Marks on china have not been regulated like silver marks, for instance. Each factory made up its own rules about marks used. Some used different marks for different types of ware, most changed their marks over time, often because the factory changed hands. Some also added different codes to denote each year. And early wares ofte had no marks at all!

So identifying china by its marks can be a difficult job - which is further complicated by forgeries! Marks can not be relied upon on their own; there are many other clues which help in identifying the maker and the date. These can be the colours used, the unglazed patches or rim on the bottom, the thickness of the potting or weight of the object. Another very good clue is found in the shapes used - many factories had particular shapes of vessels and designs of handles which are very distinctive.Nevertheless, it is important to have a good knowledge of marks or access to a good reference book.

There are a few basic rules which will help in determining the date of the object. The first is whether or not the word England appears at all. Up until 1891 England's china factories did not think of adding the country of manufacture, but that year the McKinley Tariff Act was passed in the USA, and after that all imports ot America had to have their country of origin on them. As English factories were by then exporting considerable amounts of china, they then placed the word England on their wares. So the first question is - does it have England on it? If so it was made after 1891. In the early 20th century factories changed this to Made in England - so if an item has this on it, it was made after the turn of the century, probably after 1910.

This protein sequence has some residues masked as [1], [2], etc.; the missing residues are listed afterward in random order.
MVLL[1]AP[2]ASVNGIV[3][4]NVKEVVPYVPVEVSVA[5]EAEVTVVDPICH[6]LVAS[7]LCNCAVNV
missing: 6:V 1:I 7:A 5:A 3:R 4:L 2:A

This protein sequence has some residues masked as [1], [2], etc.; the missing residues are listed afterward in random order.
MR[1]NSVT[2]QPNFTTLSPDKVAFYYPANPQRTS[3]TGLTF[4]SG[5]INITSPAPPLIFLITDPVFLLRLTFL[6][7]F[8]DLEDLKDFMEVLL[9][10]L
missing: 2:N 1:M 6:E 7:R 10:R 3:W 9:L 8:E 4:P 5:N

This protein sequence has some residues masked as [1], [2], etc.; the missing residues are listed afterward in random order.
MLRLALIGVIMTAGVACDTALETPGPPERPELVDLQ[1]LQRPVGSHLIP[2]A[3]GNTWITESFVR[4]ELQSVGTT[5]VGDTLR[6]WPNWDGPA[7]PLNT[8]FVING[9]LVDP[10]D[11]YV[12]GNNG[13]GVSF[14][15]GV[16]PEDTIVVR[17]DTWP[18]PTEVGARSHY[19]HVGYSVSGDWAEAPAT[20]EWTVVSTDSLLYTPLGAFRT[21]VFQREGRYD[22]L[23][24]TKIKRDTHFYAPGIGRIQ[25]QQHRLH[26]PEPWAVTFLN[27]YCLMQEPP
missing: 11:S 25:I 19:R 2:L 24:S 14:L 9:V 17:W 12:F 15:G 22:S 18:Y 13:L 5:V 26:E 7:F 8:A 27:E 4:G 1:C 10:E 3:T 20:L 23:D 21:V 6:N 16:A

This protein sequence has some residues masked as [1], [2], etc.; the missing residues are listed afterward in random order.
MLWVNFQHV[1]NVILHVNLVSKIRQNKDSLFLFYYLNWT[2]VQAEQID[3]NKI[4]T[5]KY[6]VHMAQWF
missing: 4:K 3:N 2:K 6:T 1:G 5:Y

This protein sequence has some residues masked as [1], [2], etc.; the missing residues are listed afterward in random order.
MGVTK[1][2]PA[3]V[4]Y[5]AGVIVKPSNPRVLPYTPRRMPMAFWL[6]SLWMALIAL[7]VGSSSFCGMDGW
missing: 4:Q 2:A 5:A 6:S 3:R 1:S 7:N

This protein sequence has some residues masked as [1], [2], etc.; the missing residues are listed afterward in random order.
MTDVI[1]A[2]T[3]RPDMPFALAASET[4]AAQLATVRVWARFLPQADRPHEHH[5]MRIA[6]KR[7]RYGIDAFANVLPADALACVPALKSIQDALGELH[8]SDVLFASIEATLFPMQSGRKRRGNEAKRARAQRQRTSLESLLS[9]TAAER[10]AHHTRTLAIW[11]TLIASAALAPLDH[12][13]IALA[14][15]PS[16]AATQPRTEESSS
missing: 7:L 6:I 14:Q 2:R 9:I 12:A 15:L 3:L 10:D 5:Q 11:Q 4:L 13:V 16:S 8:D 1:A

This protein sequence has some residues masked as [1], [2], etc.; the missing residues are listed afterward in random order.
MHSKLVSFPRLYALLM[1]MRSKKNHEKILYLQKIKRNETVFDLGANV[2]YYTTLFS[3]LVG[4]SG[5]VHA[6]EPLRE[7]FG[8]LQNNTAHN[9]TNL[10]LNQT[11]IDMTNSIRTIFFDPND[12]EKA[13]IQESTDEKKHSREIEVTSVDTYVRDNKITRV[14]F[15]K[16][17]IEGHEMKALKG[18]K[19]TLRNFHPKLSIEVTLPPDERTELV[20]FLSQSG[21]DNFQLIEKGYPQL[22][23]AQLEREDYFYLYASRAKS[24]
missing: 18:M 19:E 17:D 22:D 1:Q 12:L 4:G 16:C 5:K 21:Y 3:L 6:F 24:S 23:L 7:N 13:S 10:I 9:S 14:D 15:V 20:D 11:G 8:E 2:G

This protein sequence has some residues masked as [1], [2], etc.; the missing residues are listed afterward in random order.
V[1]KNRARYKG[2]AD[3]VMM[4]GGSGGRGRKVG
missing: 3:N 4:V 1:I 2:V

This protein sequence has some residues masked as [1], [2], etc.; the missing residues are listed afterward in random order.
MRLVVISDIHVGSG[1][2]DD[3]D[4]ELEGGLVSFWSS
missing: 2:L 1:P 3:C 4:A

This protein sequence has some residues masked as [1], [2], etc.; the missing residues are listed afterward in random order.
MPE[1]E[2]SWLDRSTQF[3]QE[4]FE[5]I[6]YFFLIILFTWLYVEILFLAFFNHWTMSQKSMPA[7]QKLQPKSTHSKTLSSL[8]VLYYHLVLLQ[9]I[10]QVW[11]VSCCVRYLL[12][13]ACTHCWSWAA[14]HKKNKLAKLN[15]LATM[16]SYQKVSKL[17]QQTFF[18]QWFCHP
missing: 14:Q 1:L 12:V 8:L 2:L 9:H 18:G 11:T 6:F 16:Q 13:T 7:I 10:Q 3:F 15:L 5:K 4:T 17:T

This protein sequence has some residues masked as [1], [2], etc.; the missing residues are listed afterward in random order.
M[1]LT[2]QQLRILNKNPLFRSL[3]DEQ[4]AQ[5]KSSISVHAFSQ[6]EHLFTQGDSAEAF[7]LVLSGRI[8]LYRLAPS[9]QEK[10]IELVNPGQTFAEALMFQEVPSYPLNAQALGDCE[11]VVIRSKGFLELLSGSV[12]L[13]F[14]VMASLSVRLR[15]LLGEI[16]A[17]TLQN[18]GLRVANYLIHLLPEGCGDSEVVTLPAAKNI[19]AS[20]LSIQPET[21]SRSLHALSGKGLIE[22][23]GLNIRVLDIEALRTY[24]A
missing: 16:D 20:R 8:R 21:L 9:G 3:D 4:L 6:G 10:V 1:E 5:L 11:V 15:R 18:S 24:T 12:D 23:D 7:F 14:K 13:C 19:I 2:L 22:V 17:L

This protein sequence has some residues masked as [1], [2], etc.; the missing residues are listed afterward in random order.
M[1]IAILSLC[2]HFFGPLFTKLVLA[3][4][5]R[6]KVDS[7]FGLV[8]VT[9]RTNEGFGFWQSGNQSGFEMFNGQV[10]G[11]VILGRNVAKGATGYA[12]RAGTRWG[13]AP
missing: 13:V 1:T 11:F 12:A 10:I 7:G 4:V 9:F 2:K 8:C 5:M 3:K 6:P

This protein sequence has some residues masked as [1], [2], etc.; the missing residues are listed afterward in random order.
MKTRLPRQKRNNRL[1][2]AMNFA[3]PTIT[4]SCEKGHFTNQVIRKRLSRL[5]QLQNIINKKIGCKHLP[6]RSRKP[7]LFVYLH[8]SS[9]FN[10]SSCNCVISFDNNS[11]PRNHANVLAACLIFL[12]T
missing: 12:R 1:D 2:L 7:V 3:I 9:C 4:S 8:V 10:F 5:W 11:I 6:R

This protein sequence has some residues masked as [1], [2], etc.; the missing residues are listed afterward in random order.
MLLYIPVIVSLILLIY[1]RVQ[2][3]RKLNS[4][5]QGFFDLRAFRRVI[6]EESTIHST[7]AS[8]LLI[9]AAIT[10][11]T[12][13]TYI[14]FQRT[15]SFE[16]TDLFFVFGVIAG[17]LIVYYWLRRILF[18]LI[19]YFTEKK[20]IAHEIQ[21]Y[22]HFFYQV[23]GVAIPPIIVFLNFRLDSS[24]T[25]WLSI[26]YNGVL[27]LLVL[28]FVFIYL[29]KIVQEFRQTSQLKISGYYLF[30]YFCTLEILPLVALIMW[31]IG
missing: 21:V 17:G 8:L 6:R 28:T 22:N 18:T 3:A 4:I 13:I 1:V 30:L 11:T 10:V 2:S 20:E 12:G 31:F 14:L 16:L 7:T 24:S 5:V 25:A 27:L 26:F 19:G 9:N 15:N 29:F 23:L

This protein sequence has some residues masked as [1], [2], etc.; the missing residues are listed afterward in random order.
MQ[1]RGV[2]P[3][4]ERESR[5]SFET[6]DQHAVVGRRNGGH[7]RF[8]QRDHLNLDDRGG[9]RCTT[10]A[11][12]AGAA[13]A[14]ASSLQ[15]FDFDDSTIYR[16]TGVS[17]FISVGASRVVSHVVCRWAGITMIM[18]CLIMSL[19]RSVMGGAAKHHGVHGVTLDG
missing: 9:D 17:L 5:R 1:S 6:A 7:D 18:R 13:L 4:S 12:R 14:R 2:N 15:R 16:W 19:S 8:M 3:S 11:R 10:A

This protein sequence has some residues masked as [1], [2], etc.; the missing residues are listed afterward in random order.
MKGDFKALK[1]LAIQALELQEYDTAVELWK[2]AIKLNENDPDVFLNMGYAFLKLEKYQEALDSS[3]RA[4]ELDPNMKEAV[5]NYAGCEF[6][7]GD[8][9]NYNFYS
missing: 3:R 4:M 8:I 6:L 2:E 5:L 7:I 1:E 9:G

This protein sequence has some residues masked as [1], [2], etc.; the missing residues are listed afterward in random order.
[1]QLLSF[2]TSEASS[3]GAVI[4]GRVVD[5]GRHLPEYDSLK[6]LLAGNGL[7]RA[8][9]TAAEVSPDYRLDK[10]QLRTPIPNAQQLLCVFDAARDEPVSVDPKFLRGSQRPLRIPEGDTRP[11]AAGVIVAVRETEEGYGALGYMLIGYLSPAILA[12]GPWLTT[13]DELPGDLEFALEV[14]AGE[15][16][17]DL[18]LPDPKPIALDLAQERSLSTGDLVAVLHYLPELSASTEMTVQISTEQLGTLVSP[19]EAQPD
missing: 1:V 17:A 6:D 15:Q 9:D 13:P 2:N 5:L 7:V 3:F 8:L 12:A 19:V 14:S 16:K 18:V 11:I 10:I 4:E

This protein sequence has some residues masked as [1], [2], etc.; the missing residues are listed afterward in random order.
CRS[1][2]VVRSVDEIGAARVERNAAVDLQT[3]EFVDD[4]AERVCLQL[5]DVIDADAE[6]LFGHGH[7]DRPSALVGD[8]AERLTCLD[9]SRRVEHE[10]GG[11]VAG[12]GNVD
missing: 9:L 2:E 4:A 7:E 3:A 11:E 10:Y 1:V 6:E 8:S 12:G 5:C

One problem is that so many factories did not bother to place any mark on the china at all! Very often all one finds underneath a plate or cup is a painted number, which is the pattern number, or a personal mark made by one of the workers. Up until 1870 workers were paid on the basis "good from kiln" which meant that even if you had spent hours painting an intricate pattern, if for any reason the object broke in the kiln or before it went in, you were not paid. This changed to "good from hand", a much fairer system, in 1870.

Because the workers were paid by piecework it was important that each worker's product had an identifying mark on it - I have seen tiny arrows, a particular pattern of dots, crosses etc.

The marks that the factories, when they did use them, were sometimes very specific - some factories employed "year marks" with a particular symbol to denote each year. This certainly makes dating china easier!

Another type of mark which helps in the dating is the registration mark of the patent office - not all china had these on them, but if they did it was possible to find out exactly who had registered that mark and when. The patent was valid for three years, so this helps in dating the product.